URLMON is the Microsoft Win32 implementation of the URL Moniker library. This library specifically deals with Web resource management. Monikers are resource identifiers that implement the IMoniker COM interface.

MSXML has a dependency on URLMON, because URLMON (through the default MSXML-provided site object) provides the default implementation of the Internet Security Manager. When XML content is run within the security context of Internet Explorer, MSXML contacts URLMON every time it has to make a security-related decision, such as whether to allow script to run, or whether to include and import elements. Even outside the context of the browser, MSXML interacts with URLMON extensively. In general, MSXML is not aware whether a default or a custom security manager is being used.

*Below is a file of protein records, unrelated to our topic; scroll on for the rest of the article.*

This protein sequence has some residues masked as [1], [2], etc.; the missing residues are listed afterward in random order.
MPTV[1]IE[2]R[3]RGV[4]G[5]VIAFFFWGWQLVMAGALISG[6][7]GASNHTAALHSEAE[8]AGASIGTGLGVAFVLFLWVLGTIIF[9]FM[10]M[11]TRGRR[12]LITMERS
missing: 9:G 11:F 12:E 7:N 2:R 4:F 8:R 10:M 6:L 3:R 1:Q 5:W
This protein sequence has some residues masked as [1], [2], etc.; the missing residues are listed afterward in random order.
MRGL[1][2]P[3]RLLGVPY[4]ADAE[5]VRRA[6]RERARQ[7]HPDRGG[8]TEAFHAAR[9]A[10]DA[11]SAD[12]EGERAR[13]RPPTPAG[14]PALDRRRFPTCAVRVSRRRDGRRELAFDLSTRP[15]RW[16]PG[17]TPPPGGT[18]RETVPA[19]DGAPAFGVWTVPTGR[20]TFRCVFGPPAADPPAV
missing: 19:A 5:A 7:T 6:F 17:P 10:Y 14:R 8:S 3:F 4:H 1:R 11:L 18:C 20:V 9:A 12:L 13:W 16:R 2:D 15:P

MSXML takes the following steps whenever it has to make a security-related decision.

  1. During application initialization, the application provides a site object to an MSXML object.

  2. URLMON detects that a security decision must be made, and asks MSXML for a security manager.

  3. MSXML responds by providing URLMON with (a pointer to) the security manager from its site object.

  4. URLMON calls the security manager to make a security decision based on a URL and an action.

See Also

About URL Security Zones
WebBrowser Customization (Part 2)